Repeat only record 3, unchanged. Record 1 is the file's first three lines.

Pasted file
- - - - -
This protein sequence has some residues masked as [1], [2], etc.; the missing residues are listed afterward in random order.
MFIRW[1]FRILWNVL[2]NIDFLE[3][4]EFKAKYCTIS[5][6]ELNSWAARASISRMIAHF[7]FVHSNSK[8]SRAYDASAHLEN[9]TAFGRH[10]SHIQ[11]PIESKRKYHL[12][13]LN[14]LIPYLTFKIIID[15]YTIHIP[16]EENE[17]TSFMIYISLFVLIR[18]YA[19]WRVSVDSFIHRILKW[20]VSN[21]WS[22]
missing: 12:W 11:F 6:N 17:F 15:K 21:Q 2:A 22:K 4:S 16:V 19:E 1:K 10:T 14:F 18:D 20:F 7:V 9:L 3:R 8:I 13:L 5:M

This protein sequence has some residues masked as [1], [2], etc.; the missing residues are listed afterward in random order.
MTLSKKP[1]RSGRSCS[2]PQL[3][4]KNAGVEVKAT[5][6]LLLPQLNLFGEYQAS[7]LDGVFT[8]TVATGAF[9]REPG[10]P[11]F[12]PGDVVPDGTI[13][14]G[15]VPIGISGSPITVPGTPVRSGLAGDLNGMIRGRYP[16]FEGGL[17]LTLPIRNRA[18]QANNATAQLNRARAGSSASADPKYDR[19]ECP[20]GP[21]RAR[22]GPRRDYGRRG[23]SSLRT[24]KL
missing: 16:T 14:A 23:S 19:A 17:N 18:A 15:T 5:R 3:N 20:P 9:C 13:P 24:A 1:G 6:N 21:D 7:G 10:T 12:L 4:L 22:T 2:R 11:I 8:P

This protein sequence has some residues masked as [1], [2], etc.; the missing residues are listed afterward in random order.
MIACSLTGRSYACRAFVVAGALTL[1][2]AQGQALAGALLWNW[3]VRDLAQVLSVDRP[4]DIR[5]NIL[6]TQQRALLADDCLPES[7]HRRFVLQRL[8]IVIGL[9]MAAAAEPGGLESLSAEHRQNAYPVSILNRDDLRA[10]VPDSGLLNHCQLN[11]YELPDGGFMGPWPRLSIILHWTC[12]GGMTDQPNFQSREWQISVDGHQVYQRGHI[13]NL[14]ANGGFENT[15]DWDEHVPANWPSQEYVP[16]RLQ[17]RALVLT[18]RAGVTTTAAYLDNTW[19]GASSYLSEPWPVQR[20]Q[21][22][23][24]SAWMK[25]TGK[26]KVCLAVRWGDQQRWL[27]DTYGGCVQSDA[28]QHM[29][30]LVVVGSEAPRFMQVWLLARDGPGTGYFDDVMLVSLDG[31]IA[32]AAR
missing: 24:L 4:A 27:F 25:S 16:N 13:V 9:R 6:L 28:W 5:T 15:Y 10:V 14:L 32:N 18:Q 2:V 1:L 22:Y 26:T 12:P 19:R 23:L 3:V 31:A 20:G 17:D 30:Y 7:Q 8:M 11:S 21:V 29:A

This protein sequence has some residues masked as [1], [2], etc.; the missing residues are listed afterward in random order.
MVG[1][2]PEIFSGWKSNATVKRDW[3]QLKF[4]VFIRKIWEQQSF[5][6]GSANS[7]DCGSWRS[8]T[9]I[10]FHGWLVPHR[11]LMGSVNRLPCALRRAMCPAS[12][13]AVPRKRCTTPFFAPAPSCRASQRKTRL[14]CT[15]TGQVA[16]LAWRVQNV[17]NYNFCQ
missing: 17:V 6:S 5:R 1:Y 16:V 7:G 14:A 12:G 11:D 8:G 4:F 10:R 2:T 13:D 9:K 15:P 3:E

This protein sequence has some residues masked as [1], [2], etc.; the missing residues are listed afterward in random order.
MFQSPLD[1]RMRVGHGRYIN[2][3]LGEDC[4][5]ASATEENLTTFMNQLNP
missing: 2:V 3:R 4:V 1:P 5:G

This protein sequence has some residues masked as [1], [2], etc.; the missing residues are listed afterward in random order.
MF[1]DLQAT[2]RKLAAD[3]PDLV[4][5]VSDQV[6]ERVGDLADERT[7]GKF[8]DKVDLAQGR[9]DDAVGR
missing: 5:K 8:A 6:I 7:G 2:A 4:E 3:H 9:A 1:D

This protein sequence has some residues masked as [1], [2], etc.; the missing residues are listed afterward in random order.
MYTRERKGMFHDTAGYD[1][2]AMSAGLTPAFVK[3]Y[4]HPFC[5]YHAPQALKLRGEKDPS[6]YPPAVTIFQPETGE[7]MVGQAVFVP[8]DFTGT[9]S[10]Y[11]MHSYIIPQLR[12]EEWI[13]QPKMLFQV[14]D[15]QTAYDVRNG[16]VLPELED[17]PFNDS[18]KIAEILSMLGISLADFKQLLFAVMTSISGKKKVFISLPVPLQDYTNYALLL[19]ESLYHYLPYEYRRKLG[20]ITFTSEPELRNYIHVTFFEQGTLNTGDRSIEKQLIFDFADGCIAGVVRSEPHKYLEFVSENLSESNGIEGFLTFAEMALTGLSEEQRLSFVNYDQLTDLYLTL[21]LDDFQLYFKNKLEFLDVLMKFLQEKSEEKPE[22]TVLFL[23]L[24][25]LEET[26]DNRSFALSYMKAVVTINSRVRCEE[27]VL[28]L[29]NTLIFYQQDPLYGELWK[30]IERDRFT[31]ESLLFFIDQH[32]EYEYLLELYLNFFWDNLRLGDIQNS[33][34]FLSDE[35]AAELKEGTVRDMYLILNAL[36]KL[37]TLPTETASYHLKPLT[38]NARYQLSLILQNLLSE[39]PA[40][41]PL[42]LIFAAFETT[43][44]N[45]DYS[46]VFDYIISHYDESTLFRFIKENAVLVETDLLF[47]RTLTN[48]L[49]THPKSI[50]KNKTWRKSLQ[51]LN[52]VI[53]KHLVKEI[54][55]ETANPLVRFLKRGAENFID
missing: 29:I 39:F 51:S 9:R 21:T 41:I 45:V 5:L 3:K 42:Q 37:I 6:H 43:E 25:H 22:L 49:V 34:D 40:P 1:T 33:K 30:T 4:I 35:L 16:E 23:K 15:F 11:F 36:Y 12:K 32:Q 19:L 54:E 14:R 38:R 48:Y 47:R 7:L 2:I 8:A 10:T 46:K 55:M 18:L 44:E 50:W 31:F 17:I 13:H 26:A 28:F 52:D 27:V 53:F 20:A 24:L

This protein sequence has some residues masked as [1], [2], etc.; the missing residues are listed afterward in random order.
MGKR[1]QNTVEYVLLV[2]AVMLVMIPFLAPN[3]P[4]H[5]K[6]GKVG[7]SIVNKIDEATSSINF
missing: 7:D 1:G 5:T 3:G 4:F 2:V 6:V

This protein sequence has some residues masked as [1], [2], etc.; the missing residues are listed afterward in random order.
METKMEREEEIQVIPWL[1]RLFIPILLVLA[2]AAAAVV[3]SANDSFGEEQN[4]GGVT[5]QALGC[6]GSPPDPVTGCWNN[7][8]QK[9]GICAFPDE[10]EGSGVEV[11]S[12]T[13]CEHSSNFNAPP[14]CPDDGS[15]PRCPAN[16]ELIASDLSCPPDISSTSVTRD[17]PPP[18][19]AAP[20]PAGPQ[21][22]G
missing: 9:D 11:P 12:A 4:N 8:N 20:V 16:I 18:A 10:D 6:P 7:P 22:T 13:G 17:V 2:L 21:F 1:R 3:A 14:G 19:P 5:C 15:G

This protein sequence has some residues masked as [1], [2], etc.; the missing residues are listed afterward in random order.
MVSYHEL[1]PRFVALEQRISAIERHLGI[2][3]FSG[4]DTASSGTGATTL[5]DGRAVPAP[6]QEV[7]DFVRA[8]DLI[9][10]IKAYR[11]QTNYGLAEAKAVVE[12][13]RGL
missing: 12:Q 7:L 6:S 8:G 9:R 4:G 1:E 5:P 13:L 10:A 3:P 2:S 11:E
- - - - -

This protein sequence has some residues masked as [1], [2], etc.; the missing residues are listed afterward in random order.
MIACSLTGRSYACRAFVVAGALTL[1][2]AQGQALAGALLWNW[3]VRDLAQVLSVDRP[4]DIR[5]NIL[6]TQQRALLADDCLPES[7]HRRFVLQRL[8]IVIGL[9]MAAAAEPGGLESLSAEHRQNAYPVSILNRDDLRA[10]VPDSGLLNHCQLN[11]YELPDGGFMGPWPRLSIILHWTC[12]GGMTDQPNFQSREWQISVDGHQVYQRGHI[13]NL[14]ANGGFENT[15]DWDEHVPANWPSQEYVP[16]RLQ[17]RALVLT[18]RAGVTTTAAYLDNTW[19]GASSYLSEPWPVQR[20]Q[21][22][23][24]SAWMK[25]TGK[26]KVCLAVRWGDQQRWL[27]DTYGGCVQSDA[28]QHM[29][30]LVVVGSEAPRFMQVWLLARDGPGTGYFDDVMLVSLDG[31]IA[32]AAR
missing: 24:L 4:A 27:F 25:S 16:N 13:V 9:R 6:L 28:W 5:T 15:Y 10:V 14:L 32:N 18:Q 2:V 1:L 22:Y 26:T 12:P 19:R 23:L 3:V 31:A 20:G 17:D 30:Y 7:Q 8:M 11:S 21:V 29:A